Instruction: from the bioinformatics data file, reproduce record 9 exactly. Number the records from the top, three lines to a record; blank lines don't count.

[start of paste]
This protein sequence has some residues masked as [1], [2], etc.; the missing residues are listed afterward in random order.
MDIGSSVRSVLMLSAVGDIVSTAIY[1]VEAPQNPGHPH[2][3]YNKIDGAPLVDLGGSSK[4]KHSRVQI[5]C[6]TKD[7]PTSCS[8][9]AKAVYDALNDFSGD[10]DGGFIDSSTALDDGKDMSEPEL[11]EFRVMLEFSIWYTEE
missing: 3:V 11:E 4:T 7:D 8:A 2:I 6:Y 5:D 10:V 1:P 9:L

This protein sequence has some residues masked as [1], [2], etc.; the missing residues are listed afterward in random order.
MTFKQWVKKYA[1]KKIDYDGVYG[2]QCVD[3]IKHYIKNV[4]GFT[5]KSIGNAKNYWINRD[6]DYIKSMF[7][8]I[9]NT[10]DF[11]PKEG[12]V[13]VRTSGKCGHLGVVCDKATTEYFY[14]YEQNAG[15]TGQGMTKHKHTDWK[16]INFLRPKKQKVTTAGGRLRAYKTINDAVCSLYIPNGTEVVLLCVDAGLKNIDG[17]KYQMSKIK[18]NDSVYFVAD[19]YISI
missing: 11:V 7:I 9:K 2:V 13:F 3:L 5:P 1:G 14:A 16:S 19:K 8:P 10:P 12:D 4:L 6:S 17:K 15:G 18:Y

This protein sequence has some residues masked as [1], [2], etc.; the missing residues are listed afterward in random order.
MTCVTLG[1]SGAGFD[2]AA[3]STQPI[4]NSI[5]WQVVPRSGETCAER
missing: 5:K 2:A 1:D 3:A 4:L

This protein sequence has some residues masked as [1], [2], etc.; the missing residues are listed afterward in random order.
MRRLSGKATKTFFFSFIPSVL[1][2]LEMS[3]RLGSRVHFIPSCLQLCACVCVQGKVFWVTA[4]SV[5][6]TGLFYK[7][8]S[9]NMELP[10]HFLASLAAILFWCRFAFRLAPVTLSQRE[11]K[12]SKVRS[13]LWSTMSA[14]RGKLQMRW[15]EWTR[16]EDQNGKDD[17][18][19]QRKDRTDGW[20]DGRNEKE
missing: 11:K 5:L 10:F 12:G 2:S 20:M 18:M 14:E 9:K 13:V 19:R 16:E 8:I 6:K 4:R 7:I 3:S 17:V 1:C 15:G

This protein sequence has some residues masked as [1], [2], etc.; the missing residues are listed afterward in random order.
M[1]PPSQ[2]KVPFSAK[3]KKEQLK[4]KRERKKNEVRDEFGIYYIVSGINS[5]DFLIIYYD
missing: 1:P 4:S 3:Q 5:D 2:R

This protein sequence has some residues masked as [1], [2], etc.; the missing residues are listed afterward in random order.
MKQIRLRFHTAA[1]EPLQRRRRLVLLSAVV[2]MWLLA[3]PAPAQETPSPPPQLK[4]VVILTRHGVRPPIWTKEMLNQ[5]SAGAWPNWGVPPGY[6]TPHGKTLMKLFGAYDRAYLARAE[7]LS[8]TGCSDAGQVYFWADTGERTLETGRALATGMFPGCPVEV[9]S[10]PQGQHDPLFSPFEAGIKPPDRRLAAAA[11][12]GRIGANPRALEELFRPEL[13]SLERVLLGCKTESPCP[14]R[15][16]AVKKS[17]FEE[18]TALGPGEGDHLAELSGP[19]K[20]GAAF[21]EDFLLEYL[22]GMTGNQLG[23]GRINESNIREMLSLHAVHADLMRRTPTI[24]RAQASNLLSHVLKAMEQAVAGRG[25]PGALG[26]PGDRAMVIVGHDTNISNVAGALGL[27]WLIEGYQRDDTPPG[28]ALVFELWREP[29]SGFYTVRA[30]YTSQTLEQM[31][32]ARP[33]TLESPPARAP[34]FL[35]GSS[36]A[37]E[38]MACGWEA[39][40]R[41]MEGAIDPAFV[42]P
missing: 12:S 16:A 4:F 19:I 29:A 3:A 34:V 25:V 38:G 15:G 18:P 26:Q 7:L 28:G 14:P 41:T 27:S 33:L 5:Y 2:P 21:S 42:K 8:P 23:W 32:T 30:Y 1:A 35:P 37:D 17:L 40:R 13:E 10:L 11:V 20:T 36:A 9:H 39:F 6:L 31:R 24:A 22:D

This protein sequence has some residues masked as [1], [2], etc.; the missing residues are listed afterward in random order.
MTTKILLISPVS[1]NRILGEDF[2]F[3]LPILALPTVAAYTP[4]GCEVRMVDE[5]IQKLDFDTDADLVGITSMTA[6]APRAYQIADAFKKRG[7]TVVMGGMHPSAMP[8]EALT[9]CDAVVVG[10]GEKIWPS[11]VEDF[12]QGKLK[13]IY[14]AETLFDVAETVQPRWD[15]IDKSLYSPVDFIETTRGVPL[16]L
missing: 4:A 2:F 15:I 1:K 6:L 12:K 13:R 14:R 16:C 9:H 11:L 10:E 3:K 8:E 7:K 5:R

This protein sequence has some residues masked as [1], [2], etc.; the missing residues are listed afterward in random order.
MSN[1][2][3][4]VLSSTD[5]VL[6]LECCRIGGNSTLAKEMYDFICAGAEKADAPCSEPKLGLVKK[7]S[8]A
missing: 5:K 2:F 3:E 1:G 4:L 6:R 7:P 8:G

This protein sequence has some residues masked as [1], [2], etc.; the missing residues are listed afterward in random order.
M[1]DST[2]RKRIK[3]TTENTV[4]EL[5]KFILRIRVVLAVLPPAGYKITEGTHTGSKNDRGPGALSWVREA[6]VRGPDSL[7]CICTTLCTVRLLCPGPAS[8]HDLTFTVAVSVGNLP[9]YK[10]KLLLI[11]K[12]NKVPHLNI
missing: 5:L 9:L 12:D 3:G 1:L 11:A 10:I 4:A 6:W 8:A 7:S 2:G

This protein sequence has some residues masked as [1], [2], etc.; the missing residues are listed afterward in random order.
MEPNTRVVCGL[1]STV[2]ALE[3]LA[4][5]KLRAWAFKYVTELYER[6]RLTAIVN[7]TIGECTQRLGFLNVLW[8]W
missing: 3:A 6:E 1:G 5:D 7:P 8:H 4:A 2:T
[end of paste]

This protein sequence has some residues masked as [1], [2], etc.; the missing residues are listed afterward in random order.
M[1]DST[2]RKRIK[3]TTENTV[4]EL[5]KFILRIRVVLAVLPPAGYKITEGTHTGSKNDRGPGALSWVREA[6]VRGPDSL[7]CICTTLCTVRLLCPGPAS[8]HDLTFTVAVSVGNLP[9]YK[10]KLLLI[11]K[12]NKVPHLNI
missing: 5:L 9:L 12:D 3:G 1:L 11:A 10:I 4:A 6:W 8:A 7:S 2:G